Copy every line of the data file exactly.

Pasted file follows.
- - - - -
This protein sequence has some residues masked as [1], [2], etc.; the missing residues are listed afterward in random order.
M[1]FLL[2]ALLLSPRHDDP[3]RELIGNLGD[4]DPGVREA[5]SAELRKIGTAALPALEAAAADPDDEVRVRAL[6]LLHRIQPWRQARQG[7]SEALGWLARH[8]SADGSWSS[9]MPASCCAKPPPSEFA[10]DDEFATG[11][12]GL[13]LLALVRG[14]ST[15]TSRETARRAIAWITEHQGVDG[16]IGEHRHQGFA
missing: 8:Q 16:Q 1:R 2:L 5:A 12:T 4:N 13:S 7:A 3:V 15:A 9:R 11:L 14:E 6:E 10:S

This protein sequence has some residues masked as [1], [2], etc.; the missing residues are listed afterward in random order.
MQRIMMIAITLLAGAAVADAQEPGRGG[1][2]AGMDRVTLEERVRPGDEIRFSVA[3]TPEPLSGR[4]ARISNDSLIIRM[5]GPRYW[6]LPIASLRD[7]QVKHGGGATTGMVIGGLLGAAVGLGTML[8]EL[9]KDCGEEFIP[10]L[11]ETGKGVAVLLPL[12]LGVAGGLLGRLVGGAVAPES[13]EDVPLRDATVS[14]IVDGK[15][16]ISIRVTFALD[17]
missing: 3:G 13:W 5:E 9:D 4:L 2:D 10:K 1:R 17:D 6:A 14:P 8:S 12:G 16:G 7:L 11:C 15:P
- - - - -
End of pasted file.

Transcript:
This protein sequence has some residues masked as [1], [2], etc.; the missing residues are listed afterward in random order.
M[1]FLL[2]ALLLSPRHDDP[3]RELIGNLGD[4]DPGVREA[5]SAELRKIGTAALPALEAAAADPDDEVRVRAL[6]LLHRIQPWRQARQG[7]SEALGWLARH[8]SADGSWSS[9]MPASCCAKPPPSEFA[10]DDEFATG[11][12]GL[13]LLALVRG[14]ST[15]TSRETARRAIAWITEHQGVDG[16]IGEHRHQGFA
missing: 8:Q 16:Q 1:R 2:L 5:A 12:T 4:N 13:S 7:A 3:V 15:A 9:R 11:L 14:E 6:E 10:S

This protein sequence has some residues masked as [1], [2], etc.; the missing residues are listed afterward in random order.
MQRIMMIAITLLAGAAVADAQEPGRGG[1][2]AGMDRVTLEERVRPGDEIRFSVA[3]TPEPLSGR[4]ARISNDSLIIRM[5]GPRYW[6]LPIASLRD[7]QVKHGGGATTGMVIGGLLGAAVGLGTML[8]EL[9]KDCGEEFIP[10]L[11]ETGKGVAVLLPL[12]LGVAGGLLGRLVGGAVAPES[13]EDVPLRDATVS[14]IVDGK[15][16]ISIRVTFALD[17]
missing: 3:G 13:W 5:E 9:D 4:L 2:D 10:K 1:R 17:D 6:A 14:P 8:S 12:G 16:G 7:L 11:C 15:P